Reflections on the Digital World (3): How Cryptography challenged the theory of electronic literature

One fundamental problem faced by the Digital World is the security issue of data transportation. When we are entering password into a website, how can we be sure that no one else will see the password? When we are discussing sensitive business decisions with our partners online, how can we make sure that our conversation hasn’t been wiretapped and intentionally distorted by our enemies? When we’re making online transactions, how do we know that our money will go to the right place? To make sure every of these procedure works safely, cryptologists have designed all kinds of cryptosystems with which online data transmissions can be securely encrypted, and so that only entities that are authorized to share the data can understand what the data actually means.

Example of an RSA crytosystem featuring asymmetric keys

We have encountered tons of digital literature examples in the Digital World and have analyzed them in a theoretical way. However, when dealing with encrypted information, we cannot simply apply those rules in our analysis. Here, the fundamental question is “can encrypted literal works be considered as digital literature?” If they can, then how do we interpret their meaninglessness? Or in the first place, are they meaningful or meaningless? Actually, to the entities who know the key to the cryptosystem, the information are necessarily meaningful—its not different from an unencrypted plaintext digital literature; however, to those who do not know the decryption key, the information can be virtually meaningless. As we can see, same digital text generates contrastly different significance to different entities, and this discrepancy has not been addressed by any theoretical framework we’ve encountered so far. The procedural, encyclopedic, participatory and even spatial characteristics of digital space are only apparent to the authorized entities who know the key. For those unauthorized entities who do not know the key, the encrypted digital space only looks like some random generated data and therefore no such characteristics as described by Janet Murray can be discovered (probably except for spatial, because random and meaningless data can be trivially filled in a “spatial place”).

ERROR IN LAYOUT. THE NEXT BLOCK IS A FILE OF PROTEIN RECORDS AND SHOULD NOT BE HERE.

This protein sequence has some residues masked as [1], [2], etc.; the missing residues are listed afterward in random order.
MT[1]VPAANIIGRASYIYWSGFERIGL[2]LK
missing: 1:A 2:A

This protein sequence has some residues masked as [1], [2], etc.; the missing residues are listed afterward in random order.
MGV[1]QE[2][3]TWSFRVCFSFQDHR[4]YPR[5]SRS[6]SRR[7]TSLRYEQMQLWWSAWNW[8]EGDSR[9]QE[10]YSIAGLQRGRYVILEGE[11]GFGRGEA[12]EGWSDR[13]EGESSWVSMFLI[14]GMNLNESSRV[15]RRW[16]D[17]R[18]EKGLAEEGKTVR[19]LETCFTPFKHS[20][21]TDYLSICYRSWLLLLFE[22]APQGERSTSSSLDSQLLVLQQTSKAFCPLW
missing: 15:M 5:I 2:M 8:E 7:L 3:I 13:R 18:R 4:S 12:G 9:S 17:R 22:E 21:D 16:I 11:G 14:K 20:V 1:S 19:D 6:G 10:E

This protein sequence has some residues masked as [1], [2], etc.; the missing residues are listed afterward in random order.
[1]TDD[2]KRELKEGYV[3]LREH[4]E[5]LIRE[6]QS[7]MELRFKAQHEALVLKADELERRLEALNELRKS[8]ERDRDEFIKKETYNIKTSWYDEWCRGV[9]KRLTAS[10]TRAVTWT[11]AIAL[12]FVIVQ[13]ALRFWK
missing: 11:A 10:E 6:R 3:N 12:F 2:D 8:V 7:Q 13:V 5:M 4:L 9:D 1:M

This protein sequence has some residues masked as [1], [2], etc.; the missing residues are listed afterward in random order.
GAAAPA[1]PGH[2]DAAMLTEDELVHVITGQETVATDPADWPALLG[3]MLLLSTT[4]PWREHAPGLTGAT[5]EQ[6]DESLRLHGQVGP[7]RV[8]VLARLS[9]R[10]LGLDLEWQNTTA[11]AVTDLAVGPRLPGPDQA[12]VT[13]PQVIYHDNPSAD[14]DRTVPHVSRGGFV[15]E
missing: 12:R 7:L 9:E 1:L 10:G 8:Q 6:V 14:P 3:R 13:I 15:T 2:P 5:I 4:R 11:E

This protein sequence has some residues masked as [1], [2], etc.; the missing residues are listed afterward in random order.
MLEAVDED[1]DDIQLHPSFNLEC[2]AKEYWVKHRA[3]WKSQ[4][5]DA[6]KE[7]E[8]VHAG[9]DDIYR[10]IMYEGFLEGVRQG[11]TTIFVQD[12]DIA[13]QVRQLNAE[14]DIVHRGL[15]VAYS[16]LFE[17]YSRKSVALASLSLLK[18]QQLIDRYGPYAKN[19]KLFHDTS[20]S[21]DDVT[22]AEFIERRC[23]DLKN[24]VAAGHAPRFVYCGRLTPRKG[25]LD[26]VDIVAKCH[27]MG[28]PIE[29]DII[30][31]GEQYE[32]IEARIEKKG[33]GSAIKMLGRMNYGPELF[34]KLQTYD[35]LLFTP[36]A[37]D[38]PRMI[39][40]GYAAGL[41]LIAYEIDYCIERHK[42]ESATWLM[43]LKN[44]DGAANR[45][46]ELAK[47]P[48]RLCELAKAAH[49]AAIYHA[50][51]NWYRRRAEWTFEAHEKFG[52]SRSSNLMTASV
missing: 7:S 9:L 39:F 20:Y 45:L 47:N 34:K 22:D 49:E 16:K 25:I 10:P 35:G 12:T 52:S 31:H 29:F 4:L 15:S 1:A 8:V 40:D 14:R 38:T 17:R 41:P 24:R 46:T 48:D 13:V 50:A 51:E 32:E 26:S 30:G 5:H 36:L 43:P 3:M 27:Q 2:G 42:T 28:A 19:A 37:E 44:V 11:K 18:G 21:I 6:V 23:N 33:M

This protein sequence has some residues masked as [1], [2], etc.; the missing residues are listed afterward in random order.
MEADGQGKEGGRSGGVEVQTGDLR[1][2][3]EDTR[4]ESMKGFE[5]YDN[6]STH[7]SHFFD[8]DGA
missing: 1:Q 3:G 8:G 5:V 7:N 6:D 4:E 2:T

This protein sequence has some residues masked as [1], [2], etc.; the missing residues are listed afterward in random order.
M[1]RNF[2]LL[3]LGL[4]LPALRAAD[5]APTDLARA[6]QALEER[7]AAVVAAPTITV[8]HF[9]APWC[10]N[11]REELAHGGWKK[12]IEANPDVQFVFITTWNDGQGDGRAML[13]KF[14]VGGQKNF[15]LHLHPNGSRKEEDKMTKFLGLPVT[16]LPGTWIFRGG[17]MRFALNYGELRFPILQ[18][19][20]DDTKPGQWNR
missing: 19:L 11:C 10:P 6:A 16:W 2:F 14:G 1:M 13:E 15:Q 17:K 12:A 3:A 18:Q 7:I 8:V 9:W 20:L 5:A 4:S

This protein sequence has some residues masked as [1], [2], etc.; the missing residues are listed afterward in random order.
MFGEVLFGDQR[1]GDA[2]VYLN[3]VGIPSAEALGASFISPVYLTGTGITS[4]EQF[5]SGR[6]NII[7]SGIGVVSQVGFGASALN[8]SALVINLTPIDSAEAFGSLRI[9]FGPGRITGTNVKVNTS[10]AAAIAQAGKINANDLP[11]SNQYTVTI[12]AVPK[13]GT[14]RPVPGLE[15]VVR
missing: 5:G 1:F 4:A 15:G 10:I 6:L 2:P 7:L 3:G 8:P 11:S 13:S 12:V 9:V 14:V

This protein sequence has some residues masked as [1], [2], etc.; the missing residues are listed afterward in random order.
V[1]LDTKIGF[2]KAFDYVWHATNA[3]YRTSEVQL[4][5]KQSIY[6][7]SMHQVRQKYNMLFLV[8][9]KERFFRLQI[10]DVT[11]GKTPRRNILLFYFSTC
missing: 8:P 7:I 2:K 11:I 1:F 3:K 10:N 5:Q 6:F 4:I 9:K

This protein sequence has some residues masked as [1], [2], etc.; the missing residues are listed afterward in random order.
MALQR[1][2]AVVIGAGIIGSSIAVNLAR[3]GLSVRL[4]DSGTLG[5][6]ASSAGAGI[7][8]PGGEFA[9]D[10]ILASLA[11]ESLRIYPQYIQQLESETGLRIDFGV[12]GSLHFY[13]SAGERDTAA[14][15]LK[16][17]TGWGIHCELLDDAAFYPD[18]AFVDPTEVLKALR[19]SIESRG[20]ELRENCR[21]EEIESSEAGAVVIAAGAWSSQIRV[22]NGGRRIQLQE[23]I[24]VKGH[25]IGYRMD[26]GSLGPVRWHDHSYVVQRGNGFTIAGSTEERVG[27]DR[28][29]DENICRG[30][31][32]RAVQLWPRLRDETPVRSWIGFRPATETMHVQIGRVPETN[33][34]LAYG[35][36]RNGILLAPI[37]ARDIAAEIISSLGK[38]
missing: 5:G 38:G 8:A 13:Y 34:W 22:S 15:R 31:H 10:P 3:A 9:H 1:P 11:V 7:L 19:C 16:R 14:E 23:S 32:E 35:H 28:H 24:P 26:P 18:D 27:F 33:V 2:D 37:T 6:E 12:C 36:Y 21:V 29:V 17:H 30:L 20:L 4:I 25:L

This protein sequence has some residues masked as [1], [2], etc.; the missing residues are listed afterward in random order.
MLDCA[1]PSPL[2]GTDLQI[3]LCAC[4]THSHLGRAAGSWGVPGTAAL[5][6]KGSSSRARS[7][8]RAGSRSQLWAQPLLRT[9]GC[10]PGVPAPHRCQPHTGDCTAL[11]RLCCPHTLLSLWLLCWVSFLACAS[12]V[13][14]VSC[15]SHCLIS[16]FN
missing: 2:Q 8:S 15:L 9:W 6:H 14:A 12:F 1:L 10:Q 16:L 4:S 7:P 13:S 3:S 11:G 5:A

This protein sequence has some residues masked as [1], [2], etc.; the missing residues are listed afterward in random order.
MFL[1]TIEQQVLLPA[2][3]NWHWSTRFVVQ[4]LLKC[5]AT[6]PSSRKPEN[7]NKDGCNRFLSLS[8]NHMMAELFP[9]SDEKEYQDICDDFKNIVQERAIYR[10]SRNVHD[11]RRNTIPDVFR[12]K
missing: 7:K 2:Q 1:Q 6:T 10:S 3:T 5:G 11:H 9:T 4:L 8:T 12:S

The small ratio between the number of authorized parties and that of unauthorized parties makes this issue even more important. Usually, only very limited amount of parties are authorized to understand some certain encrypted digital information. However, in most of such cases, there would be unlimited number of unauthorized parties (entities that are not related to the digital activity). This means that most of the entities, when dealing with some encrypted information, will find it meaningless. If existing theoretical frameworks can only be applied to the minority, then we will need some new frameworks, or at least some amendment over the existing frameworks to properly address this issue. For example, it might be useful to add that “Janet Murray’s Four Affordances only apply to unencrypted plaintext digital world.”

 

 

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